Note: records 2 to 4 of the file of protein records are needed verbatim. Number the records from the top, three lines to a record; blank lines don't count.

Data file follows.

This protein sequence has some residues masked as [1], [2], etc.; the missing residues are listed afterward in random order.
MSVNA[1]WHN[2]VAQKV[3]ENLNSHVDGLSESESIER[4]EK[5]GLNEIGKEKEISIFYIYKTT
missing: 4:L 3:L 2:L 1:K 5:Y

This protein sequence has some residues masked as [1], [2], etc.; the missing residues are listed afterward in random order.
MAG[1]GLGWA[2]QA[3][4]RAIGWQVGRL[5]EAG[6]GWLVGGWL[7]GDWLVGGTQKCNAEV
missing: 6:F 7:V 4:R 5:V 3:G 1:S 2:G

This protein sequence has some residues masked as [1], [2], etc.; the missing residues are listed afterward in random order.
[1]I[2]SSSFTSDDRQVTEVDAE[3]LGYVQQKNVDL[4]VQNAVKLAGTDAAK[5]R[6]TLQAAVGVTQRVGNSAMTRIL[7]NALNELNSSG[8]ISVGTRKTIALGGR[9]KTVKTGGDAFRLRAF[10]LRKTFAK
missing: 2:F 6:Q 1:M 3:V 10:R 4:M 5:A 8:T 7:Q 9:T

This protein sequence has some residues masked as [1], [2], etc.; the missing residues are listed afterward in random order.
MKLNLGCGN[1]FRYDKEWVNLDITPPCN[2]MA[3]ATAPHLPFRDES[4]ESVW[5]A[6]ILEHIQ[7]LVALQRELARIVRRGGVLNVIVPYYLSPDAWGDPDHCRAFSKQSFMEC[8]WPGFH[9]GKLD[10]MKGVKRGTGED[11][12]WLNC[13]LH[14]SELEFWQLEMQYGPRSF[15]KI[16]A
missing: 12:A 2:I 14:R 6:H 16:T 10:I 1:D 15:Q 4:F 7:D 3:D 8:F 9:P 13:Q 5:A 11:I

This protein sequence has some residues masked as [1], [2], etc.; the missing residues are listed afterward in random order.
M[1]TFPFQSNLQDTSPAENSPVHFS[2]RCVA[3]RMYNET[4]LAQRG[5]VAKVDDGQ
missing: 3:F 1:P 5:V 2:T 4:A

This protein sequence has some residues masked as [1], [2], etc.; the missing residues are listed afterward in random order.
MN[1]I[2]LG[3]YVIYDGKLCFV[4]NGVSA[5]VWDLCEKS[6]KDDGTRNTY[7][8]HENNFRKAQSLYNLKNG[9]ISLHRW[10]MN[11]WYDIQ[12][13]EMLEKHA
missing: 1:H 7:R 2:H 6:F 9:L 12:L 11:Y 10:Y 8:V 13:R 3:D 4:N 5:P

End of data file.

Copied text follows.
This protein sequence has some residues masked as [1], [2], etc.; the missing residues are listed afterward in random order.
MAG[1]GLGWA[2]QA[3][4]RAIGWQVGRL[5]EAG[6]GWLVGGWL[7]GDWLVGGTQKCNAEV
missing: 6:F 7:V 4:R 5:V 3:G 1:S 2:G

This protein sequence has some residues masked as [1], [2], etc.; the missing residues are listed afterward in random order.
[1]I[2]SSSFTSDDRQVTEVDAE[3]LGYVQQKNVDL[4]VQNAVKLAGTDAAK[5]R[6]TLQAAVGVTQRVGNSAMTRIL[7]NALNELNSSG[8]ISVGTRKTIALGGR[9]KTVKTGGDAFRLRAF[10]LRKTFAK
missing: 2:F 6:Q 1:M 3:V 10:R 4:M 5:A 8:T 7:Q 9:T

This protein sequence has some residues masked as [1], [2], etc.; the missing residues are listed afterward in random order.
MKLNLGCGN[1]FRYDKEWVNLDITPPCN[2]MA[3]ATAPHLPFRDES[4]ESVW[5]A[6]ILEHIQ[7]LVALQRELARIVRRGGVLNVIVPYYLSPDAWGDPDHCRAFSKQSFMEC[8]WPGFH[9]GKLD[10]MKGVKRGTGED[11][12]WLNC[13]LH[14]SELEFWQLEMQYGPRSF[15]KI[16]A
missing: 12:A 2:I 14:R 6:H 16:T 10:I 1:D 15:Q 4:F 7:D 3:D 8:F 9:P 13:Q 5:A 11:I